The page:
Experts say many men view sickness as a vulnerability, the polar opposite of masculinity. "A physical problem changes a male's sense of self," says Pollack. Acknowledging a need to be protected alters a man's perception that he is the protector.
Women, in contrast, are much more likely to see the doctor because this decision does not affect who they are. Being cared for is viewed as "feminine," so it feels more acceptable. Furthermore, a woman's yearly gynecologic visit may have trained her to understand the importance of preventive health care.
Pollack suggests that physicians be sensitive to a male's need to feel strong and in control. The way a man feels after a visit with the doctor will often determine whether he will follow the advice his doctor gives. In the end, a doctor's attitude and approach is "a matter of life or death," says Pollack.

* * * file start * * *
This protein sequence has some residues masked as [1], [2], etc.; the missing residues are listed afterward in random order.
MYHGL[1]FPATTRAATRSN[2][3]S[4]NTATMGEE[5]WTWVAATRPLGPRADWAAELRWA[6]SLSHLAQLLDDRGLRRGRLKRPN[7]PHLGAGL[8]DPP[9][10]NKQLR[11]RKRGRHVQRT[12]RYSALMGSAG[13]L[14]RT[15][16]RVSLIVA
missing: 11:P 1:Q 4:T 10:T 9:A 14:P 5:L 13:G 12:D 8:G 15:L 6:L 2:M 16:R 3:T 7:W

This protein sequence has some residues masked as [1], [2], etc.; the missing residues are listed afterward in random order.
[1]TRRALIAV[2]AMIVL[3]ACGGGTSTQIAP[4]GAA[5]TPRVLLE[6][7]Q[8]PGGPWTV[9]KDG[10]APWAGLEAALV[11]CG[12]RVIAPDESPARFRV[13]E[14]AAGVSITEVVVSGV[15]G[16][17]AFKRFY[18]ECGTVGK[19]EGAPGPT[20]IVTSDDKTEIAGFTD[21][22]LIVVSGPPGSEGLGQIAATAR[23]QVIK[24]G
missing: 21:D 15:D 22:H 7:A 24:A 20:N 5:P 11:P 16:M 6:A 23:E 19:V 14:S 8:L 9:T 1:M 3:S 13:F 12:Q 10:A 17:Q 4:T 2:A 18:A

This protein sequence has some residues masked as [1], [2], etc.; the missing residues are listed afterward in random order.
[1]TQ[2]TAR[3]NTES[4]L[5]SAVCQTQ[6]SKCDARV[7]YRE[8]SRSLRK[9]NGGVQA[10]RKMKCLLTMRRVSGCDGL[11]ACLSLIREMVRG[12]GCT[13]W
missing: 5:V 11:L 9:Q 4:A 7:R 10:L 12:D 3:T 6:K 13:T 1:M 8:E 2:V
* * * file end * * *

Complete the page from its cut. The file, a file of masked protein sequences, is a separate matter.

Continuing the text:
But experts say one approach to the problem is to appeal to the male's sense of honor and duty by helping family members concerned about him. A wife may try telling her husband, for instance, that she and the kids "love and need him around," making him feel he's seeing a doctor in order to fulfill a familial responsibility.
Avoiding the doctor means that many men miss out on catching problems that could be prevented with early intervention. So experts say don't wait until it's too late.
"Seeing your doctor regularly and screening for common diseases can give you the peace of mind that you're healthy, or worst-case scenario, that you will have the best odds of beating whatever you do have," says Johnson.
For more information on men's health, see Dr. Timothy Johnson's OnCall Guide to Men's Health, which provides men of all ages with guidelines for staying healthy and dealing effectively with medical concerns as they arise.